Tuesday, April 19, 2016

Learning to Read Italian Records-Part One-Birth Records

Italian records are a treasure trove of information, but where do you start when you can't read Italian?

Luckily, most Italian records are neatly written on forms. With a few handy words, you can make out the basics without knowing the language. I am far from an expert, and all my Italian came from the television. If I can do it, so can you.

The place to begin would be the Italian site Antenati (Ancestors)
Antenati in Italian
Don't get scared off just yet, there is an option to use English on the home page. Just click the little British flag in the top right.
Ancestors in English
You can begin your search using Find Names, although only a small percentage are indexed.

Here are some basic facts:
Italian women keep their maiden names for life, and do not take their husband's last name.
Records often give a baby's first name only, but if the father is listed, the last name is inferred.
Ages, occupations, and places of residence are usually given for all people on the form, and usually in that order.
Records begin with the date at the top, which is the date the info was reported to the town official, and not necessarily the date of the event.
Births had to be reported within three days, and the official had to actually see the child.
There had to be witnesses for all events.

Searching for Fratoddi in Find Names yields 7 results. If you are using an option that automatically translates to English, you may want to turn it off, as the results will come over garbled up. Here's what I got:

Apri by the way means open.

The basic types of records are:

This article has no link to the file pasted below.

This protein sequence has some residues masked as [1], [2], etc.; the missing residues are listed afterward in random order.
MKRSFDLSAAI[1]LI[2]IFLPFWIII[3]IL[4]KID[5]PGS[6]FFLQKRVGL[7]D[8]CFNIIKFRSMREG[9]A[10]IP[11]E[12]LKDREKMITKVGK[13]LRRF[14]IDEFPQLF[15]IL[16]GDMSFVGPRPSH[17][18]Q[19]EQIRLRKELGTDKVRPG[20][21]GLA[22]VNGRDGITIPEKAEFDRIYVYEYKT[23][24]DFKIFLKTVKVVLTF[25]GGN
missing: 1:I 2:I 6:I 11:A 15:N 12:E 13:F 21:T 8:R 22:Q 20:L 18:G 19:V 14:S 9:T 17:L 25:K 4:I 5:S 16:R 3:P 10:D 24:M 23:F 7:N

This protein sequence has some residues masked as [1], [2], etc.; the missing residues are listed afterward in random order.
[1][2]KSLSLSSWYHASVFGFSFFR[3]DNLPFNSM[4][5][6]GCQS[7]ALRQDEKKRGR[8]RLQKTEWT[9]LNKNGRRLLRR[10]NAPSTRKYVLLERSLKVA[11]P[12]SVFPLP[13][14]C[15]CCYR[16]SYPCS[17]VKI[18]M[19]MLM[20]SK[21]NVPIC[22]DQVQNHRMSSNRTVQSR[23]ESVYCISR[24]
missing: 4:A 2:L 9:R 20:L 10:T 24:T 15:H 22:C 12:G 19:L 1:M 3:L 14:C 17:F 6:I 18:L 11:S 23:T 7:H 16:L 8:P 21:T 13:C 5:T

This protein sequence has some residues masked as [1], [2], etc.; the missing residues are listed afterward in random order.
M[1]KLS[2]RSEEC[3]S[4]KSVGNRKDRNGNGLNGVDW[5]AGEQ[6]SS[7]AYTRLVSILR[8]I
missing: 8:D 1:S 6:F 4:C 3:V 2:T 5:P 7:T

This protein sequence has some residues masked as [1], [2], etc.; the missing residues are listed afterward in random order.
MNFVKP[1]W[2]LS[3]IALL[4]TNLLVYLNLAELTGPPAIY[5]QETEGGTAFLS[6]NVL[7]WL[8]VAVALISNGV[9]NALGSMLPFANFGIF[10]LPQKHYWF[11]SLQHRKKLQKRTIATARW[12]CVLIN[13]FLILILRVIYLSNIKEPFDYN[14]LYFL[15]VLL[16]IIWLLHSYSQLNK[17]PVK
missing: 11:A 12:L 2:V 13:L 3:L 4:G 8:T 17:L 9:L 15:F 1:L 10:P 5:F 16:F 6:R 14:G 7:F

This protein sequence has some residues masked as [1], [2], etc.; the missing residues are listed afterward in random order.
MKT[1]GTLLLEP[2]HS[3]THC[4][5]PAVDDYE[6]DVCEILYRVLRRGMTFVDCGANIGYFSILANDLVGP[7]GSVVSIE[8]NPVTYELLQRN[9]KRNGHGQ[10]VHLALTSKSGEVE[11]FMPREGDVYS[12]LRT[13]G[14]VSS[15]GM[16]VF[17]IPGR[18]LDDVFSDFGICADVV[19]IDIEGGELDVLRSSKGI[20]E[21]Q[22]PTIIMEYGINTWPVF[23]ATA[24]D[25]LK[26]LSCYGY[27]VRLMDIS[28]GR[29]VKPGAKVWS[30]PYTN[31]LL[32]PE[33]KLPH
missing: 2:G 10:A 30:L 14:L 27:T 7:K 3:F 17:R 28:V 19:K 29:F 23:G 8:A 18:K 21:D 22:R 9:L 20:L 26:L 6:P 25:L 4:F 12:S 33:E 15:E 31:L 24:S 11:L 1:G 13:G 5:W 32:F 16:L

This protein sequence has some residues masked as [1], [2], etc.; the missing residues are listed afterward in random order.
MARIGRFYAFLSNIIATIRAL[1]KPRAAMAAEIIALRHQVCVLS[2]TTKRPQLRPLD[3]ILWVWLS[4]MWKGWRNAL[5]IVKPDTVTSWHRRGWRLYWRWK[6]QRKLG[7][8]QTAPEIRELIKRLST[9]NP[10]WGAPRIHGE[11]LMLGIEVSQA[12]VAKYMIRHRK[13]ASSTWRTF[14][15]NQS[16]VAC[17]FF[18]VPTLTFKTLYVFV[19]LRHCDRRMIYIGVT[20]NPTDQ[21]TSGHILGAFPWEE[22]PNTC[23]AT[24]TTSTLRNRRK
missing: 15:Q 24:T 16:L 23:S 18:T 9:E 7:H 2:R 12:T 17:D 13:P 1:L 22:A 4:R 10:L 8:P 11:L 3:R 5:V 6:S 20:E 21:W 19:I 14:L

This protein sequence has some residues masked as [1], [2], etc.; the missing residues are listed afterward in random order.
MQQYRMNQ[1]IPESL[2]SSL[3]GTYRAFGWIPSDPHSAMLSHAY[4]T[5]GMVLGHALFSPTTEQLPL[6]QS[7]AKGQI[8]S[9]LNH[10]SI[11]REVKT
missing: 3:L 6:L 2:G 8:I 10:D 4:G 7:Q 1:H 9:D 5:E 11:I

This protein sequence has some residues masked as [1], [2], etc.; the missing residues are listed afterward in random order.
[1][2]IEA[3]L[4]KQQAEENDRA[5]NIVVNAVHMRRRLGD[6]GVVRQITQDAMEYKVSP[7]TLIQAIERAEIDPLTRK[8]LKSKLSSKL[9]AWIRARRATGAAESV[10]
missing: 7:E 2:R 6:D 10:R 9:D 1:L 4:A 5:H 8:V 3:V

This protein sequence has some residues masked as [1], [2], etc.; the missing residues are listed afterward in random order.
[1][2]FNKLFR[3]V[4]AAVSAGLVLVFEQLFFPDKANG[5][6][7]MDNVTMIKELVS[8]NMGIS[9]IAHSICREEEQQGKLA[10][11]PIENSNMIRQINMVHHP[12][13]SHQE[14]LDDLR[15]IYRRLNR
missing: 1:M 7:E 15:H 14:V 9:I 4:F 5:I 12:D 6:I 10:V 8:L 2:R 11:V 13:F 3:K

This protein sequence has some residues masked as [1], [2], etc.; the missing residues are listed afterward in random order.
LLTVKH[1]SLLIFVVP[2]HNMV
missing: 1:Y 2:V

Birth Record of the above Pietro Fratoddi. 
Enlargement can be found by clicking here (opens in new tab)

At the top of the record is the date. This is always the date the event was reported. For help with months and days see Italian for Genealogists. (opens in new window)

You don't have to worry about translating the year, as the antenati website will always have the year of the record at the top of the page. In this example, the year is 1896, the day is tredici (13), and the month Agosto (August).
Next is the time reported, followed by the town official's name and titles that the event was reported to, and the commune (town). 
Then comes the good part.

Look for the word comparso or comparsa (appeared) after the name of the town. This will be the name of the person reporting the birth, (usually the father or midwife) in this case Orazio Fratoddi, di anni (of years-age) trentanove (39) followed by his occupation. I can't make out the first word, sorry, but the 2nd I believe is postale (postal) so maybe he's a mailman? His domiciliato (town he resides in) is Taranto. 

He declared the birth was A.M., quattro (5) (so born 5am, minutes are blank). The next field is the day of the month, dieci (10), the next blank is for the month, in this case corrente (current, so August), followed by where born (in this case a street name). 

This is followed by the mother's name, Erminia Sartori of Verona, di (of) Pietro (her father's name). If her father was deceased it would be du, so he is living. The next word is her age trenta (30).  
This should be followed by her occupation which again I can't make out. I don't see any words referring to married, but the last one is convivente (cohabitant).

The next part we see maschile (male) and the child's name Pietro Guilo. The rest of the document are the witnesses, who are usually not relatives.

So, for genealogy purposes, we have Pietro Guilo Fratoddi, born 5am on the 10th of August, 1896, in Tarento. Father is Orazio Fratoddi, 39, of Tarento, and mother Erminia Sartori, 30, of Verona, daughter of Pietro, who is still living.

Here are some Italian words for family to get you started:

bambino...male baby

bambina...female baby






male...maschio, maschile